The son of Libya’s rebel commander Khalifa Haftar reportedly traveled to Tel Aviv last week for a secret meeting with Israeli officials to seek support as the North African country prepares to hold elections next month.
Saddam Haftar landed at Israel’s Ben Gurion Airport on November 1 on a private Dassault Falcon jet that briefly stopped in Israel on its way from Dubai to Libya, according to a Monday report by Israel’s Haaretz.
Saddam was said to have sought Israel’s “military and diplomatic” support in exchange for establishing formal relations with the Tel Aviv regime during his 90-minute-long visit.
“Haftar carried a message from his father requesting Israeli military and diplomatic assistance in return for a pledge to establish a normalization process between Libya and Israel akin to the Abraham Accords,” the report said, referring to a series of agreements struck last year on the establishment of ties between the occupying regime and a few Arab countries, including the United Arab Emirates and Bahrain.
Palestinians, who seek an independent state in the occupied West Bank and the Gaza Strip with East al-Quds as its capital, view the deals as a betrayal of their cause.
The Haaretz report did not name the officials or individuals whom the Libyan rebel commander’s son spoke to during the short visit.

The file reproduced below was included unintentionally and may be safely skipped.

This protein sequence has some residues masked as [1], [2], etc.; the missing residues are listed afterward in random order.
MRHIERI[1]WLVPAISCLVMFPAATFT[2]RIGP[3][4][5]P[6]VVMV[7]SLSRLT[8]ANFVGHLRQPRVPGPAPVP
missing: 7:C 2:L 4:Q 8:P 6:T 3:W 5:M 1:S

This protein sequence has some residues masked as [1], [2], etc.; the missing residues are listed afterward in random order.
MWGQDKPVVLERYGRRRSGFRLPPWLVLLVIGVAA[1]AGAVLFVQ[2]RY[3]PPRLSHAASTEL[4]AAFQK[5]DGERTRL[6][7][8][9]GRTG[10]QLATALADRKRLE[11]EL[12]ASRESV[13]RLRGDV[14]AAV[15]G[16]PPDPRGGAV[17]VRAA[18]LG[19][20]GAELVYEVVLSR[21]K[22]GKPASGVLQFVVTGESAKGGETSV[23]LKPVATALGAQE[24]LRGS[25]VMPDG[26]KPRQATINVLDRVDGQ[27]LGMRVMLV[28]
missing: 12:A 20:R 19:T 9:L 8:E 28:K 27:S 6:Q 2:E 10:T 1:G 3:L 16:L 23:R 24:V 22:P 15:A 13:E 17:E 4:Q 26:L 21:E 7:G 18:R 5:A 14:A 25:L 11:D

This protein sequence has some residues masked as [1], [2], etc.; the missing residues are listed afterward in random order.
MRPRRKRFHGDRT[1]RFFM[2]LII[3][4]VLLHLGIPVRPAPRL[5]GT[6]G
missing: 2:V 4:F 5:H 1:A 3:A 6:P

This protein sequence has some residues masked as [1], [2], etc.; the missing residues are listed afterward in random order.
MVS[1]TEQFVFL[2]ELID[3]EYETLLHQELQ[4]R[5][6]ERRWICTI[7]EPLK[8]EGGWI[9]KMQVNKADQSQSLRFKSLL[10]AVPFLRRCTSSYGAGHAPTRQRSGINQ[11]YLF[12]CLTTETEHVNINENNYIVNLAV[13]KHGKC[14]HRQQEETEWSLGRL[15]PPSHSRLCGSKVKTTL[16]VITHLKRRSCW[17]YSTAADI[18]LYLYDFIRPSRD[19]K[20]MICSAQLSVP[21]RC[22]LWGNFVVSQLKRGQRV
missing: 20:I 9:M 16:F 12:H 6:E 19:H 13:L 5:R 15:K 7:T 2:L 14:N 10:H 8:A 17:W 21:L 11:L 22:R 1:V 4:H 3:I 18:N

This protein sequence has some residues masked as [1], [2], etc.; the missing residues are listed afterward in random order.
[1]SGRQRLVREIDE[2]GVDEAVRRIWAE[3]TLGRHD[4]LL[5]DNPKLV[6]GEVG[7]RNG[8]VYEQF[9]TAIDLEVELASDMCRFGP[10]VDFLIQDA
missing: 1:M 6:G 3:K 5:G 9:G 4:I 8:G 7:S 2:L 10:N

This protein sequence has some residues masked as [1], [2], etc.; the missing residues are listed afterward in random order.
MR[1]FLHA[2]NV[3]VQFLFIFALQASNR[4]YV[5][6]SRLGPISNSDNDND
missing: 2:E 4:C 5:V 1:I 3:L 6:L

Media reports said last Tuesday that a private jet used by Haftar’s close associates and inner circle had arrived in Israel, without naming any specific official.
Saddam is known to be his father’s right-hand man and commands Brigade 106, the largest among the so-called Libyan National Army (LNA) forces led by Haftar.
The rebel commander announced last month that he was suspending his military activities, a step that could lead to his candidacy in the December elections. Haftar said in a statement that he had named an interim replacement as head of the self-proclaimed LNA until December 24, the date of the legislative and presidential vote.
According to media reports, Haftar, who is backed by the UAE, Egypt, and France, had held meetings with the agents of Israeli spy agency Mossad in Egypt between 2017 and 2019.
The Libyan strongman, whose forces control eastern parts of the country, waged a year-long assault on the capital in the west, leaving thousands of people dead, before reaching a formal ceasefire with the Tripoli-based government in October 2020.
Until March, the North African country had been split between the rival governments in the east and west. But the two sides finally reached a ceasefire that backed the formation of a transitional government, known as the Government of National Unity (GNU).
The GNU is expected to run the country until the presidential and parliamentary elections slated for December 24.
Libya has been beset by violence and chaos since the overthrow and killing of its long-serving ruler Muammar Gaddafi following a NATO operation in 2011. The conflict has escalated into a regional proxy war fueled by foreign powers pouring weapons and mercenaries into the country.